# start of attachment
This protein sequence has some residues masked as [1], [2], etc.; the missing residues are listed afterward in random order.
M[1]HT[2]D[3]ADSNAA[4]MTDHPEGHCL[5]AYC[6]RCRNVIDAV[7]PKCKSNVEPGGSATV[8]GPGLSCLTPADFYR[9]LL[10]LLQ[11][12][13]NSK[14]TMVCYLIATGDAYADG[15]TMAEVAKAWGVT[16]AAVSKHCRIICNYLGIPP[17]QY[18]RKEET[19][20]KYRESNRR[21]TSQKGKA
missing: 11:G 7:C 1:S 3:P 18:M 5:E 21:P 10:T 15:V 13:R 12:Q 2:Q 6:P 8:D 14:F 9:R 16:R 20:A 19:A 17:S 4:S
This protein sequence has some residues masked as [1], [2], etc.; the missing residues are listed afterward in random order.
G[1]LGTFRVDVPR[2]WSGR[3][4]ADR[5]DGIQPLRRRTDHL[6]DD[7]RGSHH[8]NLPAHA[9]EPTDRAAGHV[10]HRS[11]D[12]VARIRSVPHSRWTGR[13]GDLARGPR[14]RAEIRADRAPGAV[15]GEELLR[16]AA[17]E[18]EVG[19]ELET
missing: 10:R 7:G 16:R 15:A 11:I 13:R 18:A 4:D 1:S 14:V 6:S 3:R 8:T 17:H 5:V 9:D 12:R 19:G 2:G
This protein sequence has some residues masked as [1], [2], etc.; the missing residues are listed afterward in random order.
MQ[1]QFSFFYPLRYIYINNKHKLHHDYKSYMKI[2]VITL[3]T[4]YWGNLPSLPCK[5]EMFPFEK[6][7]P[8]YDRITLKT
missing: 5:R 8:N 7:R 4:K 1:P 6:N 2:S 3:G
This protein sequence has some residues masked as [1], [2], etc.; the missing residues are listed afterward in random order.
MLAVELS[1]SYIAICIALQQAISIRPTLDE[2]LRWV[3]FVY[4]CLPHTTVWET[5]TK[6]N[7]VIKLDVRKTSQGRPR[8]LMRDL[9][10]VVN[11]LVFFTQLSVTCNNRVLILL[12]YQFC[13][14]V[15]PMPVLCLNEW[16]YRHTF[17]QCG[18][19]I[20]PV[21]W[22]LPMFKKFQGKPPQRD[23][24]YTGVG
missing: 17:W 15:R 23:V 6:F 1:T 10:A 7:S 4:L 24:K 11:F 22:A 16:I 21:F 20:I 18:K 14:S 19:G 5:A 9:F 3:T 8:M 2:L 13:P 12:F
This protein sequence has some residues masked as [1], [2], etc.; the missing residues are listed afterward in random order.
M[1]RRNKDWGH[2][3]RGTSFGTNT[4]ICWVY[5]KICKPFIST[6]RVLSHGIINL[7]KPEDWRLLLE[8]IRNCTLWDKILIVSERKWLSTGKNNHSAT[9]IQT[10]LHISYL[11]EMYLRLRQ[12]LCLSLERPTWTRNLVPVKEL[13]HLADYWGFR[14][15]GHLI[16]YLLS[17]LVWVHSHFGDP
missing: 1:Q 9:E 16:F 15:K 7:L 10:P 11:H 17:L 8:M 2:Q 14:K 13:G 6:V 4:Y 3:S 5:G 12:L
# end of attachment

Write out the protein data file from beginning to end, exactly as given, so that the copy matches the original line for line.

This protein sequence has some residues masked as [1], [2], etc.; the missing residues are listed afterward in random order.
M[1]HT[2]D[3]ADSNAA[4]MTDHPEGHCL[5]AYC[6]RCRNVIDAV[7]PKCKSNVEPGGSATV[8]GPGLSCLTPADFYR[9]LL[10]LLQ[11][12][13]NSK[14]TMVCYLIATGDAYADG[15]TMAEVAKAWGVT[16]AAVSKHCRIICNYLGIPP[17]QY[18]RKEET[19][20]KYRESNRR[21]TSQKGKA
missing: 11:G 7:C 1:S 3:P 18:M 5:E 21:P 10:T 15:V 13:R 12:Q 2:Q 6:P 8:D 14:F 9:R 16:R 20:A 19:A 17:S 4:S
This protein sequence has some residues masked as [1], [2], etc.; the missing residues are listed afterward in random order.
G[1]LGTFRVDVPR[2]WSGR[3][4]ADR[5]DGIQPLRRRTDHL[6]DD[7]RGSHH[8]NLPAHA[9]EPTDRAAGHV[10]HRS[11]D[12]VARIRSVPHSRWTGR[13]GDLARGPR[14]RAEIRADRAPGAV[15]GEELLR[16]AA[17]E[18]EVG[19]ELET
missing: 10:R 7:G 16:R 15:A 11:I 13:R 18:A 4:D 1:S 14:V 6:S 3:R 8:T 17:H 5:V 9:D 12:R 19:G 2:G
This protein sequence has some residues masked as [1], [2], etc.; the missing residues are listed afterward in random order.
MQ[1]QFSFFYPLRYIYINNKHKLHHDYKSYMKI[2]VITL[3]T[4]YWGNLPSLPCK[5]EMFPFEK[6][7]P[8]YDRITLKT
missing: 5:R 8:N 7:R 4:K 1:P 6:N 2:S 3:G
This protein sequence has some residues masked as [1], [2], etc.; the missing residues are listed afterward in random order.
MLAVELS[1]SYIAICIALQQAISIRPTLDE[2]LRWV[3]FVY[4]CLPHTTVWET[5]TK[6]N[7]VIKLDVRKTSQGRPR[8]LMRDL[9][10]VVN[11]LVFFTQLSVTCNNRVLILL[12]YQFC[13][14]V[15]PMPVLCLNEW[16]YRHTF[17]QCG[18][19]I[20]PV[21]W[22]LPMFKKFQGKPPQRD[23][24]YTGVG
missing: 17:W 15:R 23:V 6:F 1:T 10:A 7:S 4:L 24:K 11:F 22:A 16:I 21:F 20:I 18:K 14:S 19:G 5:A 9:F 3:T 8:M 2:L 13:P 12:F
This protein sequence has some residues masked as [1], [2], etc.; the missing residues are listed afterward in random order.
M[1]RRNKDWGH[2][3]RGTSFGTNT[4]ICWVY[5]KICKPFIST[6]RVLSHGIINL[7]KPEDWRLLLE[8]IRNCTLWDKILIVSERKWLSTGKNNHSAT[9]IQT[10]LHISYL[11]EMYLRLRQ[12]LCLSLERPTWTRNLVPVKEL[13]HLADYWGFR[14][15]GHLI[16]YLLS[17]LVWVHSHFGDP
missing: 1:Q 9:E 16:F 15:K 7:L 10:P 11:H 17:L 8:M 2:Q 14:K 13:G 6:V 4:Y 3:S 5:G 12:L